Tuesday, 31 May 2016

Sekinchan Bird-watching - 21 May 2016

Besides the paddy fields, bird-watching is the next best attraction in Sekinchan. You don't have to look for them like in a treasure hunt. They're an open secret - tree birds, water birds, migratory birds; in flight or nestings in pairs on naked tree branches or having a fiesta in the fields or simply watching the day goes by on the electrical cables.

A Cinnamon Bittern in the field. 
We saw them often, in pairs usually, feasting in the paddy fields.

A black-crowned night heron amongst the little egrets.

A juvenile black-crowned night heron.

I believe this is still a juvenile black-crowned night heron in transition to adulthood.

A pair of black-crowned night herons at peak of breeding season. Can you spot the difference?

An adult version

We've taken so many pictures of the black-crowned night herons, but there're so many variations. The stocky bird has short neck, is usually active only at night, thus the name 'night heron'. The breeding birds also forage during the day out of necessity to feed the young. The juveniles looked so different from the adults. Eye colour changes from yellow in juveniles to red in adults. The adult bird has a distinct glossy black crown and back whereas the juvenile has brown plumage. During courtship, the lores (between bill and eyes) are black and feet are red to pink. Otherwise, the adult feet are yellow in non-breeding time.

Baby egrets having a bad hair day!

A white-throated kingfisher. We saw 11 kingfishers in this trip alone, so it's pretty common here.

Our unusual find....a large, crow-like bird with chestnut wings, glossy black overall and red eyes. 

...the Greater Coucal 
- from the cuckoo family (like Malkoha and Asian Koel).

Rice bowl in golden glow - 21 May 2016

Sekinchan basked in fields of golden glow and shades of refreshing green against a bright blue sky. We came in time to see the golden crop just a week or two before harvesting. What a glorious sight!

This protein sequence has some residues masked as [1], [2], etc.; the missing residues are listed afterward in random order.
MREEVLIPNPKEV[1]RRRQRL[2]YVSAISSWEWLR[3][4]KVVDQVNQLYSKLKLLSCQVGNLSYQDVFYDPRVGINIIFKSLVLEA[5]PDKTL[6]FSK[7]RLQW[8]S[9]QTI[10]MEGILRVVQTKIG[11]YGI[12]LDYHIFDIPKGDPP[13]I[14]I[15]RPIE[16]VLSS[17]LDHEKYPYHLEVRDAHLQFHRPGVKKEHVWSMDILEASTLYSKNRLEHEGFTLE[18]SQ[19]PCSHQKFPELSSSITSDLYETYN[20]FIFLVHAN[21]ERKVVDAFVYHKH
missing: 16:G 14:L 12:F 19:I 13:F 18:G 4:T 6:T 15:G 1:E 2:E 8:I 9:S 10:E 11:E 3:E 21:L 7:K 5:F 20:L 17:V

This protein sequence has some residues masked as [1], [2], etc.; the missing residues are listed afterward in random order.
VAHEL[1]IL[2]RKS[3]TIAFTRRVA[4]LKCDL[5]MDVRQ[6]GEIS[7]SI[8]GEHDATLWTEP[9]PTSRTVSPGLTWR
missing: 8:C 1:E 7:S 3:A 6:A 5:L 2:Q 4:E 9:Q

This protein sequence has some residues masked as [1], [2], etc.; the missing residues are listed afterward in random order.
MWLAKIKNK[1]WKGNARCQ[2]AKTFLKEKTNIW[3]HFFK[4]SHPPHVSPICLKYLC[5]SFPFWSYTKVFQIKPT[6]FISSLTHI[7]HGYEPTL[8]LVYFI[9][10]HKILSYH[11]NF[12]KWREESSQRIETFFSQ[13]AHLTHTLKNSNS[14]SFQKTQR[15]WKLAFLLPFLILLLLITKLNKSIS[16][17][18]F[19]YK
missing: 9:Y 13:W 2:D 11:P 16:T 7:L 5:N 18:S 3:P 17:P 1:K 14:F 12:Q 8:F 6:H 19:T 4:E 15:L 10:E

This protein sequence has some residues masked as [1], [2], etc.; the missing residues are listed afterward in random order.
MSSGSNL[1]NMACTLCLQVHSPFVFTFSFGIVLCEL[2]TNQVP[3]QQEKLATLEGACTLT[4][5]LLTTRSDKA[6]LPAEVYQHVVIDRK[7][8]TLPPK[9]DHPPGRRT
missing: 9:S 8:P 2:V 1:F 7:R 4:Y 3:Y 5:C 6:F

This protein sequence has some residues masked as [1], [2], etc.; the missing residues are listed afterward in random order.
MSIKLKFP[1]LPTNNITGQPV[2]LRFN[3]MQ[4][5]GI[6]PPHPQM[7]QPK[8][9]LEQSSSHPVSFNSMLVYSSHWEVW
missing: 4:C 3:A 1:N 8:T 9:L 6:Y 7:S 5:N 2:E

A hive of activity in Sekinchan fields, with farmers in the thick of harvesting.



A calm moment frozen in time.

I thot the field is always greener on the other side?


In another 2 weeks' time, this will be Yellow.

Meet the Farmers! 

A loyal following of visitors...

Extra income: Tour buggies doing their rounds at the paddy fields...

A new version of the weather-Lollicock

Flying a kite at the overcrowded beach

A good pastime to watch fishing boats returning.

Indeed, there's more to Sekinchan than meets the eye.

A damsel in distress - 2 - 6 May 2016


After the tree sparrow episode, we thought that it's a once in a blue moon happenstance. Lo and behold, the boys found a baby robin a few days later. It's learning to fly, but for a baby, it looked rather huge and fat. The robin parents were around and they made very loud, harsh threat calls like hissing krshhh whenever we went near the little one. 


"Let's be friends!!" Unlike the poodle, Cookie was very aggressive towards the little Robin-hood.

We tried as much as possible not to intervene, except to keep Robin-hood away from Cookie and harms. Cos it remained on the ground, hopping around, it's in constant danger. Fence or no fence, it did't stop Robin-hood from crossing into Cookie's territory. Can you see it squeezing thru? And that spelled trouble!!!! It's very interesting to observe the difference between the little sparrows and Robin-hood. The little sparrows flew almost immediately after they're fledged. Little robin, however, can remain on the ground for 10-14 days before it eventually flies, thus exposing it to all sorts of danger and predators. The survival rate of this specie is therefore low. There're many funny moments with Robin-hood. It entered the house, toilet and kitchen on many occasions and finding it was like a hide-'n-seek game.

One of the parents was always around during day-time, and continued to watch, feed and lead the little one away from danger. Unlike the tree sparrows, the robin parent was less diligent and attentive. Their presence slowly decreased as the days went by, and poor baby had to cry helplessly under the hot sun. Perhaps they have a reason to do so? Perhaps they realised something was wrong with their baby and it won't survive? We tried to feed it with mealworms and other stuff, but it refused everything from us. 


The constant calls from the robin parents attracted many busybodies to our  garden, the bulbul, sunbird, our little Tom and Harry and the evil crows!! 



A graceful, Oriental Magpie Robin. Both the parents did not come back to our garden the next day, as if they knew the fate of their little one. It's so sad, but this is nature. R.I.P. Robin-hood. 

Sunday, 1 May 2016

Feathered Friends Tom, Dick & Harry 20-28 Apr 2016